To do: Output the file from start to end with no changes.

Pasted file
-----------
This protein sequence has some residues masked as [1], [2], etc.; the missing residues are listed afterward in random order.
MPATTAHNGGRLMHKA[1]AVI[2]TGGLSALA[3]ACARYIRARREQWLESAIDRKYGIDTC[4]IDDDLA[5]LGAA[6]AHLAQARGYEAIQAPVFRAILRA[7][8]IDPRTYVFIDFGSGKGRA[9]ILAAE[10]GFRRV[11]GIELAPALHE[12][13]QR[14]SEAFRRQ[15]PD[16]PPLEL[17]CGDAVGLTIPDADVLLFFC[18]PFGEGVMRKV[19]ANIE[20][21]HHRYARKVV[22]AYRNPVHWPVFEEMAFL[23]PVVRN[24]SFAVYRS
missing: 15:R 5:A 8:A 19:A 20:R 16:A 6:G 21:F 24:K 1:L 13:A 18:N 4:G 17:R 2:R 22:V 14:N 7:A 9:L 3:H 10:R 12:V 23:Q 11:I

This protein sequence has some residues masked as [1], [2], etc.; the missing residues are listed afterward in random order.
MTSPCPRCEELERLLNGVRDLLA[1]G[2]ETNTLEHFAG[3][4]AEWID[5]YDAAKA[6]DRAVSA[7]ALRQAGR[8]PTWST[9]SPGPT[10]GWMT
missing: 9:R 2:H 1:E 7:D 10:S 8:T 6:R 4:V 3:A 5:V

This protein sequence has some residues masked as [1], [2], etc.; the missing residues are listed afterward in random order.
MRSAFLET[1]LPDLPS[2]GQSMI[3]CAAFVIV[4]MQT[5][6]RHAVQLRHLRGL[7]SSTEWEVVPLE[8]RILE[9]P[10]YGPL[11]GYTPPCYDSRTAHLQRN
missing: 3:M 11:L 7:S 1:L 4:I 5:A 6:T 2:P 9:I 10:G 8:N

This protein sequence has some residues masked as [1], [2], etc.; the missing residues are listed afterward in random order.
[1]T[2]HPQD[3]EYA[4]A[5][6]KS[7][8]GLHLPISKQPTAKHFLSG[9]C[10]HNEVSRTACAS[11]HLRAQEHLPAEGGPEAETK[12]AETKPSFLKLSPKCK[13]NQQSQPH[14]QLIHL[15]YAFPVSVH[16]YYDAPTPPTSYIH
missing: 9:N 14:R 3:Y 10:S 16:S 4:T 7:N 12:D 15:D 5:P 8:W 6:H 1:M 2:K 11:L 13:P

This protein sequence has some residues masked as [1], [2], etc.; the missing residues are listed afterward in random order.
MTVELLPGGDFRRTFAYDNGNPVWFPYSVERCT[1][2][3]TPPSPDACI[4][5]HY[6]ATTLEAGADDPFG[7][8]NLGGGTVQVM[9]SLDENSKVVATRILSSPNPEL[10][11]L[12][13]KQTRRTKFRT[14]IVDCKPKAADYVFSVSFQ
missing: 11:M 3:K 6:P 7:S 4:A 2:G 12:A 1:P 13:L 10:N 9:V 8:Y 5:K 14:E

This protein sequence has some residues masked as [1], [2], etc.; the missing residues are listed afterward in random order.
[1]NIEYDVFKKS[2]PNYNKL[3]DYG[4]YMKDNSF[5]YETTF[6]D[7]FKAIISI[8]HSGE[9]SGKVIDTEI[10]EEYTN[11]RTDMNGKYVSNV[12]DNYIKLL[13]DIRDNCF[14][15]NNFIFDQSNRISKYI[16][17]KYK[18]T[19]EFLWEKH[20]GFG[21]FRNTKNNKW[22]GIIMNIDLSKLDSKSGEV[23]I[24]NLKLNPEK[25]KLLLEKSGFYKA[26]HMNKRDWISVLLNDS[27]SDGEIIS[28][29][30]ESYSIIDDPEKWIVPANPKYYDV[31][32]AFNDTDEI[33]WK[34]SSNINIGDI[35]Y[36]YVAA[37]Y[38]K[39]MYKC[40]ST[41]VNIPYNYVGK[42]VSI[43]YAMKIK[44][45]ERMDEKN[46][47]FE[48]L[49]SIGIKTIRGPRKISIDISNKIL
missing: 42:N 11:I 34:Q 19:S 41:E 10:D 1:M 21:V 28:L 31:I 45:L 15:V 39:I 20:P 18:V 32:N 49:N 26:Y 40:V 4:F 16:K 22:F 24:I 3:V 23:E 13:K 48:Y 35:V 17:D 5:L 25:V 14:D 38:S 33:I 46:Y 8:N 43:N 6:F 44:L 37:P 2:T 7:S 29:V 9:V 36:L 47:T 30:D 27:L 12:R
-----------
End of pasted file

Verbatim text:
This protein sequence has some residues masked as [1], [2], etc.; the missing residues are listed afterward in random order.
MPATTAHNGGRLMHKA[1]AVI[2]TGGLSALA[3]ACARYIRARREQWLESAIDRKYGIDTC[4]IDDDLA[5]LGAA[6]AHLAQARGYEAIQAPVFRAILRA[7][8]IDPRTYVFIDFGSGKGRA[9]ILAAE[10]GFRRV[11]GIELAPALHE[12][13]QR[14]SEAFRRQ[15]PD[16]PPLEL[17]CGDAVGLTIPDADVLLFFC[18]PFGEGVMRKV[19]ANIE[20][21]HHRYARKVV[22]AYRNPVHWPVFEEMAFL[23]PVVRN[24]SFAVYRS
missing: 15:R 5:A 8:A 19:A 20:R 16:A 6:G 21:F 24:K 1:L 13:A 18:N 4:G 17:R 2:R 22:V 14:N 7:A 9:L 3:H 10:R 12:V 23:Q 11:I

This protein sequence has some residues masked as [1], [2], etc.; the missing residues are listed afterward in random order.
MTSPCPRCEELERLLNGVRDLLA[1]G[2]ETNTLEHFAG[3][4]AEWID[5]YDAAKA[6]DRAVSA[7]ALRQAGR[8]PTWST[9]SPGPT[10]GWMT
missing: 9:R 2:H 1:E 7:D 10:S 8:T 6:R 4:V 3:A 5:V

This protein sequence has some residues masked as [1], [2], etc.; the missing residues are listed afterward in random order.
MRSAFLET[1]LPDLPS[2]GQSMI[3]CAAFVIV[4]MQT[5][6]RHAVQLRHLRGL[7]SSTEWEVVPLE[8]RILE[9]P[10]YGPL[11]GYTPPCYDSRTAHLQRN
missing: 3:M 11:L 7:S 1:L 4:I 5:A 6:T 2:P 9:I 10:G 8:N

This protein sequence has some residues masked as [1], [2], etc.; the missing residues are listed afterward in random order.
[1]T[2]HPQD[3]EYA[4]A[5][6]KS[7][8]GLHLPISKQPTAKHFLSG[9]C[10]HNEVSRTACAS[11]HLRAQEHLPAEGGPEAETK[12]AETKPSFLKLSPKCK[13]NQQSQPH[14]QLIHL[15]YAFPVSVH[16]YYDAPTPPTSYIH
missing: 9:N 14:R 3:Y 10:S 16:S 4:T 7:N 12:D 15:D 5:P 8:W 6:H 1:M 2:K 11:L 13:P

This protein sequence has some residues masked as [1], [2], etc.; the missing residues are listed afterward in random order.
MTVELLPGGDFRRTFAYDNGNPVWFPYSVERCT[1][2][3]TPPSPDACI[4][5]HY[6]ATTLEAGADDPFG[7][8]NLGGGTVQVM[9]SLDENSKVVATRILSSPNPEL[10][11]L[12][13]KQTRRTKFRT[14]IVDCKPKAADYVFSVSFQ
missing: 11:M 3:K 6:P 7:S 4:A 2:G 12:A 1:P 13:L 10:N 9:V 8:Y 5:K 14:E

This protein sequence has some residues masked as [1], [2], etc.; the missing residues are listed afterward in random order.
[1]NIEYDVFKKS[2]PNYNKL[3]DYG[4]YMKDNSF[5]YETTF[6]D[7]FKAIISI[8]HSGE[9]SGKVIDTEI[10]EEYTN[11]RTDMNGKYVSNV[12]DNYIKLL[13]DIRDNCF[14][15]NNFIFDQSNRISKYI[16][17]KYK[18]T[19]EFLWEKH[20]GFG[21]FRNTKNNKW[22]GIIMNIDLSKLDSKSGEV[23]I[24]NLKLNPEK[25]KLLLEKSGFYKA[26]HMNKRDWISVLLNDS[27]SDGEIIS[28][29][30]ESYSIIDDPEKWIVPANPKYYDV[31][32]AFNDTDEI[33]WK[34]SSNINIGDI[35]Y[36]YVAA[37]Y[38]K[39]MYKC[40]ST[41]VNIPYNYVGK[42]VSI[43]YAMKIK[44][45]ERMDEKN[46][47]FE[48]L[49]SIGIKTIRGPRKISIDISNKIL
missing: 42:N 11:I 34:Q 19:S 41:E 10:D 1:M 21:V 28:L 31:I 45:L 15:V 39:I 20:P 18:V 32:N 49:N 26:Y 40:V 4:F 16:K 22:F 24:I 3:V 23:E 13:K 48:Y 35:V 17:D 5:L 25:V 14:D 38:S 33:I 46:Y 8:N 43:N 6:F 44:L 37:P 2:T 7:S 29:V 9:V 36:L 47:T 30:D 27:L 12:R